A car accident, a nosy cop on a motorcycle (Deborah Kara Unger), and Sharon's escaping into the deserted town that rains ash, all collide in a chain reaction that leads Rose into a literal heart of darkness. Silent Hill, the town, inhabits a peculiar limbo - it is quite literally cut off from the rest of the world - where air raid sirens (surely some of the creepiest sound effects you're ever likely to hear in a film) precede the coming of a dark tide that washes over the ghost town with surprising regularity. With the arrival of the eldritch dark, the walls literally shred away, revealing an industrial hellscape that lies somewhere beneath the reality of the decaying town, populated by human-faced, screaming insects, twisted lava infants, and something called "Pyramid Head," that has an incredibly unwieldy helmet and one of the largest swords in cinema history. It's a brutal, dark, and hideous place and the highlight of the film.

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Rules Of Attraction Review


Weak
I wondered while laboring through Roger Avary's new film The Rules of Attraction if, now that I'm approaching 30, I've lost my appreciation for early 20s angst. It was a brief wondering, interrupted by a fierce gust of "No, wait, I had a good bout of the angsts yesterday trying to determine whether the future would involve employment or this hazy otherworld of 'freelancing' and 'contract work' I occupy now." Then I ate breakfast and forgot about it. Avary, who hit the career zenith in the gloomy early 1990s by winning an Academy Award for co-writing Pulp Fiction and is now 37, hasn't. He spends the better part of two hours trying to convince us that making James Van Der Beek do cocaine and say "fuck" a lot is some kind of Statement About the Hopelessness and Desperation of This Generation. How's this for a pitch? "It's like Kids...but in college!"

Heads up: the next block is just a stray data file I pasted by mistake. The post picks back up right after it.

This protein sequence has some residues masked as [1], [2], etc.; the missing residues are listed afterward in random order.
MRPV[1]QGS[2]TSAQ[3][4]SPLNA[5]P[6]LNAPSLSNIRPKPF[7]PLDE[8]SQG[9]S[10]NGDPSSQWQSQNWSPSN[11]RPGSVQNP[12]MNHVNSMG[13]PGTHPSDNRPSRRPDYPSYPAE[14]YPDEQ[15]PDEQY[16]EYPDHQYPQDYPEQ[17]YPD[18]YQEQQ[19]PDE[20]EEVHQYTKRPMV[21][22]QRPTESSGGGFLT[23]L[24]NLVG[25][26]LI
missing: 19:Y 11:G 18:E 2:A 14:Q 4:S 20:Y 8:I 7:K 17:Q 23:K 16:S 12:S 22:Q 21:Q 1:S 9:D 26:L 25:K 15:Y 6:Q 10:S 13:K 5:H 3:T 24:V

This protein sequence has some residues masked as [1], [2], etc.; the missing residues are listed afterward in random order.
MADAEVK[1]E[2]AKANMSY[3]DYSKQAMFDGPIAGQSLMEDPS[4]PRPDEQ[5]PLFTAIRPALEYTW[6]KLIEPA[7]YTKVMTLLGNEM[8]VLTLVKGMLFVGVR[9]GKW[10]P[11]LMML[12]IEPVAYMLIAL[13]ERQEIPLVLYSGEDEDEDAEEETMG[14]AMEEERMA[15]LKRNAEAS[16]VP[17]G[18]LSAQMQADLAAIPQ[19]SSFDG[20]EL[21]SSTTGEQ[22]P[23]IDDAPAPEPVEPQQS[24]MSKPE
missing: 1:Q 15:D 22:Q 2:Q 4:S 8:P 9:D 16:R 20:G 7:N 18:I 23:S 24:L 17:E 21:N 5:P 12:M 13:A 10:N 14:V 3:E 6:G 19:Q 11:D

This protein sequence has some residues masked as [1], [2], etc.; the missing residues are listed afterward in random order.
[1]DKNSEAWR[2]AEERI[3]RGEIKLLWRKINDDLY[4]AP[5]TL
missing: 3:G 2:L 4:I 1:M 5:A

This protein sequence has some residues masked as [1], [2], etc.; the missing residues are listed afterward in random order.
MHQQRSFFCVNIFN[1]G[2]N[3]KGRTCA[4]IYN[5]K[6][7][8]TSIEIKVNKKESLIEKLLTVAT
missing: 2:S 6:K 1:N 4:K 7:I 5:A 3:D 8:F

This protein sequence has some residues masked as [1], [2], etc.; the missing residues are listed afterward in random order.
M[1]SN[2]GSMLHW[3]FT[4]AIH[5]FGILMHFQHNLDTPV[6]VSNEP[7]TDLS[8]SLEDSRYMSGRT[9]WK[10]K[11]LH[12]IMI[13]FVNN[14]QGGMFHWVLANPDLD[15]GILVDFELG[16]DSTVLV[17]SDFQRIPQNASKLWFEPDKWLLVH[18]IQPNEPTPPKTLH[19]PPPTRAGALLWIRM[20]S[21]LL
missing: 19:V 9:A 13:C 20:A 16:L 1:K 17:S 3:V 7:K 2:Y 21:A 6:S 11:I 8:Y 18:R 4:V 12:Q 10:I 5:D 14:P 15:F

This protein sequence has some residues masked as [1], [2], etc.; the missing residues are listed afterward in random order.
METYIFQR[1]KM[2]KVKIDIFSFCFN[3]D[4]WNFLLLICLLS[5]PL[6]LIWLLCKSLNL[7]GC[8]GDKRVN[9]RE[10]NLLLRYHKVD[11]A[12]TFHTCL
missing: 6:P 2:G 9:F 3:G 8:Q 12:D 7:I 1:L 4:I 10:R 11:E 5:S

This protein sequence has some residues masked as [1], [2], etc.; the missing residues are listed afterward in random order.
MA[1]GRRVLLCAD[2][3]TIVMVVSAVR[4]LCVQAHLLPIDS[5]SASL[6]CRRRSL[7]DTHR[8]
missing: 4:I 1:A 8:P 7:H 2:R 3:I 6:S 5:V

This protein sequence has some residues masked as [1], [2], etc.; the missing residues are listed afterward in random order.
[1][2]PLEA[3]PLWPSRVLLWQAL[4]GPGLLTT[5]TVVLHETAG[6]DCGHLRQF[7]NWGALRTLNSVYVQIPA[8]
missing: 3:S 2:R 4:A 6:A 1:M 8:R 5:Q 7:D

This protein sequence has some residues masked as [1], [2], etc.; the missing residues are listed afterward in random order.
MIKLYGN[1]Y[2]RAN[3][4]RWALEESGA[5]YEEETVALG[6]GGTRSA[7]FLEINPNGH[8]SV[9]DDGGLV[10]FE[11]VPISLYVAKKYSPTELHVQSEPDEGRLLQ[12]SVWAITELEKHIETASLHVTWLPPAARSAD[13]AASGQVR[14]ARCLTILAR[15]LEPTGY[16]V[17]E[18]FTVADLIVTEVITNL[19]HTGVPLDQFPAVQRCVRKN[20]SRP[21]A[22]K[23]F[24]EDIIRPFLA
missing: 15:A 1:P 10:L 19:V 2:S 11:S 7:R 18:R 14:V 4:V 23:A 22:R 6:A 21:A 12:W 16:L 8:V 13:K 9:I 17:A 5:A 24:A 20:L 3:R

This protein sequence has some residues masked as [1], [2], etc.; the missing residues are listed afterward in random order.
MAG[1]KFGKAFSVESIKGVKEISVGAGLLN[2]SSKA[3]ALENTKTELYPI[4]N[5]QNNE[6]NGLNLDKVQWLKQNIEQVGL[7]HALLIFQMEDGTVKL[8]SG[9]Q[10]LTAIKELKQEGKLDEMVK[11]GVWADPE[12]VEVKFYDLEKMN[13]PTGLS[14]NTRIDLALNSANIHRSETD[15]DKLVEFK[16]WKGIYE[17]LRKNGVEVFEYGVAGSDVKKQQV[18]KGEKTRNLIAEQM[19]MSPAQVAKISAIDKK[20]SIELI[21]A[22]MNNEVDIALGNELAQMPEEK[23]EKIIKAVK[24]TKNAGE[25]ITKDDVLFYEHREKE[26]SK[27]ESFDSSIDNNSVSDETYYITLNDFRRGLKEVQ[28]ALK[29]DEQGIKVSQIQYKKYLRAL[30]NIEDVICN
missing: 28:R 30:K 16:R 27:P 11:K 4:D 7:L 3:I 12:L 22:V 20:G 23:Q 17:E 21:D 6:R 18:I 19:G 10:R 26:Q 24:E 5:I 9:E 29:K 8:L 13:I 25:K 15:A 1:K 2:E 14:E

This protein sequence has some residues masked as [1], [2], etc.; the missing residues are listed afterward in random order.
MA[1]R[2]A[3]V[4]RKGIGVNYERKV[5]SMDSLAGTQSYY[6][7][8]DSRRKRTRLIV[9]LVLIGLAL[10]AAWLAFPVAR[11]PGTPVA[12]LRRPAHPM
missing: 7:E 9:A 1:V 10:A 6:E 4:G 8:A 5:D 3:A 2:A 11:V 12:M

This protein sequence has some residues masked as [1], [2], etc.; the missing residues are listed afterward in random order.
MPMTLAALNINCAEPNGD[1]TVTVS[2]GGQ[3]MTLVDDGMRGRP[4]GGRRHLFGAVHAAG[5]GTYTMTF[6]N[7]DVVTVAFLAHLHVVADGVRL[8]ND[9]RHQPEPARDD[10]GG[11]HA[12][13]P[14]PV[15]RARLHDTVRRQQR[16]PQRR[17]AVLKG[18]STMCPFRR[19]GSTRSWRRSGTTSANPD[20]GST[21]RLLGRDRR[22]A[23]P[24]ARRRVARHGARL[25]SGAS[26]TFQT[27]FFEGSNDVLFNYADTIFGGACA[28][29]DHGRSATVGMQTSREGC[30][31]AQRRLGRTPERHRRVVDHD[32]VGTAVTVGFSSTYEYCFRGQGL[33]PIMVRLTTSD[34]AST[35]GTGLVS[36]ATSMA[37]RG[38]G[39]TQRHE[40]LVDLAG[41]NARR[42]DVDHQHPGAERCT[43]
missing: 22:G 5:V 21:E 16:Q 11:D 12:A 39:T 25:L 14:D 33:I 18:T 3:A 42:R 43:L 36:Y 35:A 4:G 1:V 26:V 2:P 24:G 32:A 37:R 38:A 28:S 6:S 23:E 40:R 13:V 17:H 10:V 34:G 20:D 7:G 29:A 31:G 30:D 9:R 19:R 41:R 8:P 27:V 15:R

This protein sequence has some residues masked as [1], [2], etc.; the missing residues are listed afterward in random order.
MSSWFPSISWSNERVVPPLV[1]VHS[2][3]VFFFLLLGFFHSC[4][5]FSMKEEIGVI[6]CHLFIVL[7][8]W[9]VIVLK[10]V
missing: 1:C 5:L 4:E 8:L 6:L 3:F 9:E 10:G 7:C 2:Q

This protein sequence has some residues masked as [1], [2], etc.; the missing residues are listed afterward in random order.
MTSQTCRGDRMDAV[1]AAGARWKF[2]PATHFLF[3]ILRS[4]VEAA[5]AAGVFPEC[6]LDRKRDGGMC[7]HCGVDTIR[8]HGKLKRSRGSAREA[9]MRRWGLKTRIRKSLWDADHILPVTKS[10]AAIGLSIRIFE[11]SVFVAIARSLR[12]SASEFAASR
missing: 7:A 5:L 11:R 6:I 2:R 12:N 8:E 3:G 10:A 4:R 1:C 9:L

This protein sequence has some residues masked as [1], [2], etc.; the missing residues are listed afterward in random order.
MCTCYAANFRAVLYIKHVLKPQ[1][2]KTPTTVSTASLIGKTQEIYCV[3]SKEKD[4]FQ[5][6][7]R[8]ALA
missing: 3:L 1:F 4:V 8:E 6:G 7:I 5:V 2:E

But it isn't. In the hands of a professional angst wrangler like Larry Clark, I'd bite. Clark makes up his mind fairly quickly whether we're supposed to care or not about his waistoid characters and their crappy lives and then creates but honestly and with ugliness in this vain. Avary directs like a nasty teenager, asking you to care and then laughing at you for doing so.

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Killing Zoe Review


Weak
The bastard child of Pulp Fiction and a constant reminder that Roger Avary bears little responsibility for the success of Quentin Tarantino's films, this blood-splatterred heist movie tells a pretty simple (and stupid) story: Eric Stoltz flies to Paris, beds a hooker (Julie Delpy), gets stoned, robs a bank, and finds the hooker working there (who messes up the bank heist). The end! Thank God!

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Roger Avary Movies

Silent Hill Movie Review

Silent Hill Movie Review

I have not played the video game upon which this film is based, and I...

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Rules of Attraction Movie Review

Rules of Attraction Movie Review

I wondered while laboring through Roger Avary's new film The Rules of Attraction if, now...